U.S. high-speed Internet subscriptions soared 33 percent last year to 50.2 million lines, according to the latest data released by the Federal Communications Commission on Wednesday.

More consumers signed up for digital subscriber line (DSL) service from telephone companies like AT&T Inc. (T) and Verizon Communications Inc. (VZ) than cable modem service from companies like Comcast Corp. (CMCSA) and Time Warner Inc. (TWX).

DSL subscriptions jumped 5.7 million lines versus cable companies adding 4.2 million subscribers in 2005, according to the FCC. The cable industry's market share dropped 3.5 percentage points to 57.5 percent while DSL gained 3.3 percentage points to reach 40.5, the agency said.

DSL is typically less expensive than cable Internet service but offers slower download speeds.

The United States is ranked 12th in the world for broadband subscribers behind countries including Iceland, South Korea and Japan, according to the Organization for Economic Cooperation and Development's most recent rankings.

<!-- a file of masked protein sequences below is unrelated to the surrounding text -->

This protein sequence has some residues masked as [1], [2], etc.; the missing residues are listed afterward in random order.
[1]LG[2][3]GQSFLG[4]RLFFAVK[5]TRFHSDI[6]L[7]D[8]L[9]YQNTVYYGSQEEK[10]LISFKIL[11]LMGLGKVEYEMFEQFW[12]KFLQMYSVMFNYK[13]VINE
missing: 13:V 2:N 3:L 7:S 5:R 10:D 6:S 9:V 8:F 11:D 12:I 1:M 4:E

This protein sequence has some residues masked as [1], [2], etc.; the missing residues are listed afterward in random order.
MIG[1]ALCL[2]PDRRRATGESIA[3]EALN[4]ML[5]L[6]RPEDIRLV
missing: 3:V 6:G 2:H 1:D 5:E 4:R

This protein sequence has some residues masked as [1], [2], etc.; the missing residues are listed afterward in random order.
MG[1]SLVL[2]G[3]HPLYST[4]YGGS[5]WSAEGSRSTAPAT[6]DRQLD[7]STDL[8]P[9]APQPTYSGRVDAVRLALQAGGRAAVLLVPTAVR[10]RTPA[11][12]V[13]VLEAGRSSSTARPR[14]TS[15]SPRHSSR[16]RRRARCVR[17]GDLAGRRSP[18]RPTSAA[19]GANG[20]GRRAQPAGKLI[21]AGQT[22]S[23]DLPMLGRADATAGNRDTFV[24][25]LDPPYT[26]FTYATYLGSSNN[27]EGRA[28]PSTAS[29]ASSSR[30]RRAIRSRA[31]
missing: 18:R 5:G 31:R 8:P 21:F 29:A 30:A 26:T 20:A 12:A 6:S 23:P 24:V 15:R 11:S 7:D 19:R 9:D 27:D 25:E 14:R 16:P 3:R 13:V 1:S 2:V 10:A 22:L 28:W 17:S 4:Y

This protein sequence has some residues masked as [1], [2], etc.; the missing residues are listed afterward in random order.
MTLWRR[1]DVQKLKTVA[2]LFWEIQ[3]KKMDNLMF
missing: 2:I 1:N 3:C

U.S. officials have attributed the low ranking to other countries subsidizing the cost and because some of those nations have concentrated population centers that are easier to serve.

An estimated 42 percent of Americans had high-speed Internet access at home in March 2006, according to the Pew Internet & American Life Project. That was up from 30 percent of Americans with high-speed access one year earlier, it said.

U.S. cable and telephone companies are engaged in a fierce battle to offer customers a package of communications services, including voice, data, wireless and subscription television.